Mike McClelland says he is “flying under the radar” going into his ninth Bassmaster Classic. He could not be happier about that.
It’s not that McClelland has escaped the notice of the nerds of professional bass fishing. These pundits and prognosticators have picked him as an odds-on favorite to win the Feb. 22-24 world championship on Grand Lake O’ the Cherokees, the 2013 Bassmaster Classic presented by Hard Rock Hotel & Casino Tulsa.
Indeed, all the signs point to the possibility that this Classic appearance could result in a victory for McClelland: He won a Bassmaster Elite Series event on Grand Lake in June 2006. He was a Top 12 finisher when the Elite Series returned to Grand in June 2007. He lives about 40 minutes from the Classic fishery, and has been competing in tournaments there since the early 1990s.
And talk about a coincidence: the first time he finished “in the money” in a Bassmaster event was on Grand Lake in the 1992 Oklahoma Invitational. He tied for 24th place in a field of hundreds. At age 45, in the prime of his fishing career, this six-time Bassmaster tournament winner is “due” for his first Classic trophy.
Yet despite all those factors, McClelland isn’t getting the same intense attention as are Oklahoma qualifiers Jason Christie, Edwin Evers and Tommy Biffle. The reason is simple: McClelland is from Bella Vista, Ark., and Christie, Evers and Biffle have Oklahoma zip codes fairly close to Grand Lake and host city Tulsa. The average fishing fan hasn’t picked up on McClelland’s potential as a Classic champ – not yet, at least.
“I’m really glad I’m flying under the radar right now,” McClelland said. “I won the first time the Elite Series fished Grand Lake, and that put a lot of added attention, if not pressure, on me the second time. This time, the Oklahoma guys are getting it, not me.”
Christie described it best. Six weeks before the Classic’s start, the pro from Park Hill, Okla., said the media attention, and pressure to do well in his first Classic, began months ago. “You have no idea, you just have no idea,” he said.
If the focus on Oklahoma anglers continues into competition, McClelland said, he will benefit. He predicts that Evers, Biffle and Christie will each attract a flotilla of spectator boats.
“And (Kevin) VanDam,” McClelland added. “VanDam’s a favorite no matter where you go.”
Four-time Classic champ VanDam won the 2007 Elite event on Grand Lake. That Oklahoma connection is just one more reason why the superstar of bass fishing will collect spectators during the Classic.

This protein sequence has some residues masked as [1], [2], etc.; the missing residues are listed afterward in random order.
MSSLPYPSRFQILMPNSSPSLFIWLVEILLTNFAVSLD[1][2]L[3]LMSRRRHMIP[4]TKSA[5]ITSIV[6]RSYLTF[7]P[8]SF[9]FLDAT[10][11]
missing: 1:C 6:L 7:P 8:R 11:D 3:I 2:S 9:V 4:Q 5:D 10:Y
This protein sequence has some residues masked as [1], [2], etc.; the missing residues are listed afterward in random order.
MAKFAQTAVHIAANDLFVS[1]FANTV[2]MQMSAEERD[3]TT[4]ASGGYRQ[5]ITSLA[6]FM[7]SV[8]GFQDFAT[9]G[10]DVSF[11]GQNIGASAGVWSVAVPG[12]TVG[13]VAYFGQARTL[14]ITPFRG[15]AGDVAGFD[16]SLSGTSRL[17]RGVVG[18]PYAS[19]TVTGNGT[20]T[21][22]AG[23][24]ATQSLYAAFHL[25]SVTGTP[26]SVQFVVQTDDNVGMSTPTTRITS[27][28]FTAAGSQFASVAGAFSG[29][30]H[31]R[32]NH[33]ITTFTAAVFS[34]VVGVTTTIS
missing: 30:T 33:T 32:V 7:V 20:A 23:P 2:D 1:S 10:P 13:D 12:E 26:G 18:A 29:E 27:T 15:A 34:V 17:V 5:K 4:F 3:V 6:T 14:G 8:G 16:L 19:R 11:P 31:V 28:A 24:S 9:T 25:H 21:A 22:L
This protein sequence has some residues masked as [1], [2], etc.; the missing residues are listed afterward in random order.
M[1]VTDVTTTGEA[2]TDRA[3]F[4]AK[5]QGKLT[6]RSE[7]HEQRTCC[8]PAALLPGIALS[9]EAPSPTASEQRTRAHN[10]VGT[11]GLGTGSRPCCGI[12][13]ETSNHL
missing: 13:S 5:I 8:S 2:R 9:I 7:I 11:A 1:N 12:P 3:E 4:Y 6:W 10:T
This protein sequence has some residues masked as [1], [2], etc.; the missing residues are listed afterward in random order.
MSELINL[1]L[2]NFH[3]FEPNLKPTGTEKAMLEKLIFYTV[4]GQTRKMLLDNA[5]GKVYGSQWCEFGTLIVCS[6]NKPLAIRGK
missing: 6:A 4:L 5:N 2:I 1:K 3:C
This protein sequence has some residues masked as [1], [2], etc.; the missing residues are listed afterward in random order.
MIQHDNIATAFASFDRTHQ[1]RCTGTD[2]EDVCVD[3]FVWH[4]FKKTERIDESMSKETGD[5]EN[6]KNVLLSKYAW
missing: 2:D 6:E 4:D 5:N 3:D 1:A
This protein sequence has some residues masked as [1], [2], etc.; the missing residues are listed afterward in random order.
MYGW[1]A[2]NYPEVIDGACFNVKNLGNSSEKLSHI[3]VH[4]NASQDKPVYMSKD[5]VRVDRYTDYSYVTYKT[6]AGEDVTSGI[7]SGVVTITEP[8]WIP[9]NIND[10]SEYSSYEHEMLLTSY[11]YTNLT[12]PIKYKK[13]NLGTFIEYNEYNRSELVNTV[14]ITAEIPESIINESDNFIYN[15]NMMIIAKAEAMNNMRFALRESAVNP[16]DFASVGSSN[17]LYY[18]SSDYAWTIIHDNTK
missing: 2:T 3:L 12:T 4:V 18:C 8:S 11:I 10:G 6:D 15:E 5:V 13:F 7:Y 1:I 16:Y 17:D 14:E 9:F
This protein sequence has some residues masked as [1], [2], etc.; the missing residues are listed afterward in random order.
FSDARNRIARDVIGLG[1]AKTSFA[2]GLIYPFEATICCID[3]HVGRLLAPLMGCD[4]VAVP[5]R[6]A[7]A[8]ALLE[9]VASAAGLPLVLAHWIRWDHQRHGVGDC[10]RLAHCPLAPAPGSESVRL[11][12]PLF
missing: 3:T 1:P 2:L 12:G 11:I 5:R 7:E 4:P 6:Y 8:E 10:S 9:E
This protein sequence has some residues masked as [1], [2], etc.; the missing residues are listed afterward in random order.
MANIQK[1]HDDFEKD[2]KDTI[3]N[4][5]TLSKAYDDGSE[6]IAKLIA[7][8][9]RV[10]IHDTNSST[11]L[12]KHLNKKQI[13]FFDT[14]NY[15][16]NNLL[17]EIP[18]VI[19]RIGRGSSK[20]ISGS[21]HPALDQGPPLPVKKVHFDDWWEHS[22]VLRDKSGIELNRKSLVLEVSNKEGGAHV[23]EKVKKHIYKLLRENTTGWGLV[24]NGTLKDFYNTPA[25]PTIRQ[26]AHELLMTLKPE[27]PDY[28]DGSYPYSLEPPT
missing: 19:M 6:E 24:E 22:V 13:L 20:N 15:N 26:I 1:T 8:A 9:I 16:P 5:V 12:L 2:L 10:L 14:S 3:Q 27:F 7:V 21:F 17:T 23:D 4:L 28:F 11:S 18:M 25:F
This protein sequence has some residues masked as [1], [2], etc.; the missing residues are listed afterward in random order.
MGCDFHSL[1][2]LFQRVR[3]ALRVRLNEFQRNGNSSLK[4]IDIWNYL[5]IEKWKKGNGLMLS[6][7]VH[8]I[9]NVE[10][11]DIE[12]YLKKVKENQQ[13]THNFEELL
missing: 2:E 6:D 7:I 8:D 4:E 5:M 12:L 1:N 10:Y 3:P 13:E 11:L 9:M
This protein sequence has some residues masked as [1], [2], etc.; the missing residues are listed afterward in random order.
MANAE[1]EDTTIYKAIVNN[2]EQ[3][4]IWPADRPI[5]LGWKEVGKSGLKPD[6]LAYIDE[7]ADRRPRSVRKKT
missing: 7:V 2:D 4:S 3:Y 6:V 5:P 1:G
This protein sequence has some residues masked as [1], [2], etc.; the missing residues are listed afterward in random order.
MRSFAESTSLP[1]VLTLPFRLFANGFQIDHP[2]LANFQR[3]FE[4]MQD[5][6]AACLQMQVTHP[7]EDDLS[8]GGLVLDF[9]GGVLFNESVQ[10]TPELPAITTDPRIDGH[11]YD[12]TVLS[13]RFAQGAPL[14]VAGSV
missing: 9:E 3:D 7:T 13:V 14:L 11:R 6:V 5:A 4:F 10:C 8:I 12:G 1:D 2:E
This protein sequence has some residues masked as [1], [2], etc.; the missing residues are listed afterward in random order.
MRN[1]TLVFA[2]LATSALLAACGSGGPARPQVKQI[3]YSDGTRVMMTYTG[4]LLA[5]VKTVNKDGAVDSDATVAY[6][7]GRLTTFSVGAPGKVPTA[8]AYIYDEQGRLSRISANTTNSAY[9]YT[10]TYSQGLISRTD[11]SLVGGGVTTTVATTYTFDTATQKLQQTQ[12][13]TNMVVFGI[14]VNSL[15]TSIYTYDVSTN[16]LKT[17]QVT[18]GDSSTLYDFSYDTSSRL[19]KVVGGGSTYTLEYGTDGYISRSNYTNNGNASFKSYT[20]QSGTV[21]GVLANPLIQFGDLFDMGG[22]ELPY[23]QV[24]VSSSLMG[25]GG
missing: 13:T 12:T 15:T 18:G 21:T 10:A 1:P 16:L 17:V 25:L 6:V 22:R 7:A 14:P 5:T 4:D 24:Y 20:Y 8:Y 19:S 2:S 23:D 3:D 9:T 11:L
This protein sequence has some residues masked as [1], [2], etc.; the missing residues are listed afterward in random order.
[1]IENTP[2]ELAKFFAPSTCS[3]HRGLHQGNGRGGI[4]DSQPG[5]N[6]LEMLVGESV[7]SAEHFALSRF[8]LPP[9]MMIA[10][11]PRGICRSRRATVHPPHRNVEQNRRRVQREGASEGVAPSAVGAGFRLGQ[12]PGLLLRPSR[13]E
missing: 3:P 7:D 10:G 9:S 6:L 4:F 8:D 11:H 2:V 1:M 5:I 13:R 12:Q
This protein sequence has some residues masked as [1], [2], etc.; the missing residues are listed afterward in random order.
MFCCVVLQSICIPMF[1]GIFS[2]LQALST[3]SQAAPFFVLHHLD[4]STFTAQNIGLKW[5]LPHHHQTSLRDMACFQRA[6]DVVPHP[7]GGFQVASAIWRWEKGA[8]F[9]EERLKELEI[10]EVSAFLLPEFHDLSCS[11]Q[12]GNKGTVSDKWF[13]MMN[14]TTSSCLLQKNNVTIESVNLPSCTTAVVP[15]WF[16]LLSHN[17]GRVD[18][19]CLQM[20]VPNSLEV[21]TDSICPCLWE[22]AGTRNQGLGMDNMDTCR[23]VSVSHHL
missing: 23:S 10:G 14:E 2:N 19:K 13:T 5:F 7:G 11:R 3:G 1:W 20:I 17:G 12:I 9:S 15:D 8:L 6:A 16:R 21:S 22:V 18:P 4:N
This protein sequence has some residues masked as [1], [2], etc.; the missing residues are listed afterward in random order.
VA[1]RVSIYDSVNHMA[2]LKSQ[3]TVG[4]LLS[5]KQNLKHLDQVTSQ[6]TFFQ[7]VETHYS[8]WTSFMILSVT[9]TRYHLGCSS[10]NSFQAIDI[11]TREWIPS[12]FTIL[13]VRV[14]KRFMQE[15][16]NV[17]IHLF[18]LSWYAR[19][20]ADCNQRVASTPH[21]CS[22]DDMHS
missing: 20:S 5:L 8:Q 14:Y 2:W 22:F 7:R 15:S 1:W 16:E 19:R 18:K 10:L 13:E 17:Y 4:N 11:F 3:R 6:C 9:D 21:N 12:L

McClelland knows how, and why, a lack of such distractions can help him in the Classic.
“I do have a lot of experience on Grand, but I really don’t have any experience there this time of year,” he said. “I’ve never fished Grand in December, January or February, and very little in March, so it’s going to be a new experience for me. That’s why I’m glad I’m flying under the radar. I can ride on the lake without a lot of spectators following me. I can focus better, figure out what I need to make happen.”
He got a look at Grand in wintertime when he scouted the fishery just before Dec. 10, 2012, when the waters became off-limits to all Classic competitors. A reporter-photographer caught up with McClelland, and he agreeably posed, arm extended to display an open tacklebox of lures. The photo was published on Bassmaster.com.
Giving away secrets? No way, he said.
“It’s common knowledge that those baits I showed are going to be used by literally every Classic contender there is this year,” he explained. “The time of year limits our choices of lures, of what will work. And lures aren’t the secrets they were 10 or 15 years ago, anyway.”
So he took the opportunity to put a spotlight on some of his sponsors’ products. For the record, among the lures McClelland showed were one of his signature creations, the Spro McStick, a suspending jerkbait; and a BassX jig. A flip through the February issue of B.A.S.S. Timesmagazine, or a visit to Bassmaster.com, indeed shows that reporters predict these two types of lures, plus a spinnerbait, swimbait and crankbait, will be in most Classic anglers’ tackleboxes.
But McClelland’s biggest Classic weapon is not a lure, it’s confidence.
“There are places where we, as anglers, develop higher levels of confidence. Grand is one of those places; I can go there feeling very, very comfortable and confident,” he said. “There’s no doubt that this Classic should be the best opportunity that I have ever had to fish a lake with the complete feeling that I can walk away, holding the trophy.”
Logo courtesy Bassmaster